Several Quality Assurance enhancements are expected to be implemented by both FHA and Fannie Mae in the coming months – can lenders expect to pay more fees to help defray the costs for these improvements?
Fannie Mae has announced that, in mid-December 2014, they will be making several updates to their Quality Assurance System (QAS) to assist lenders in navigating their QAS and improving the reporting capabilities of this system. A “Back” button will be introduced to allow users to return to previous search results, a Quick Start function has been added that will enable users to easily retrieve loan details, a review status date will be added to reflect the most recent review status of a loan, and more.
Two new reports will be made available to users: Loan File Requests Past Due and Bulk Concur. Fannie Mae has also reported that they intend to improve communications with lenders by enhancing their email notifications with the Fannie Mae loan number included on all future notifications. Best of all – the enhancement will be rolled out with no associated additional fees & charges to be assessed to lenders.
HUD/FHA is in the process of revamping its Quality Assurance System and has formally proposed a new “Defect Taxonomy” with the following objectives:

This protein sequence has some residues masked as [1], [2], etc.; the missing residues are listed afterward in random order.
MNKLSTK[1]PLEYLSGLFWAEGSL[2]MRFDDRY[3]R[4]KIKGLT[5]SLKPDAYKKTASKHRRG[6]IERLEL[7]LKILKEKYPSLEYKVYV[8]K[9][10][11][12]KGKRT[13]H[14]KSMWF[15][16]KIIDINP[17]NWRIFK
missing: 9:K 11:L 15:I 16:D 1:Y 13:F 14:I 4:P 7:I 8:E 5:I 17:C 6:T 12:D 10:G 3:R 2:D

- Communicate a clear policy message
- Encourage lending to FHA targeted populations
- Provide feedback on the effectiveness of their underwriting policies.
FHA has identified nine proposed defect categories and severity levels are now assigned to each defect. Sources & causes of each defect will also be identified as part of their loan review process. The end result will be more transparency in the loan review process. Payment of the costs associated with these enhancements, as well as other systems and risk management improvements being made by HUD/FHA, is a controversial topic however.
A provision contained in Senate Bill 2438 (which has been approved by the Senate Appropriations Committee) would assess an “Administrative Support Fee” to FHA lenders that can be as much as 4 basis points of the original principal balance of mortgages originated by the lender during the previous fiscal year. This is quite alarming to high-volume FHA lenders.
A House-passed version of HUD’s appropriations bill did not give HUD the authority to charge this new fee. We will all have to wait to see the outcome of this Senate bill and what impact it will have on the industry when or if it is passed. Keep in mind that FHA mortgage insurance premiums are already at historically high rates. If this new “Administrative Support Fee” is not authorized – it is not clear what effect it will have on FHA’s plan to implement their revised Defect Taxonomy.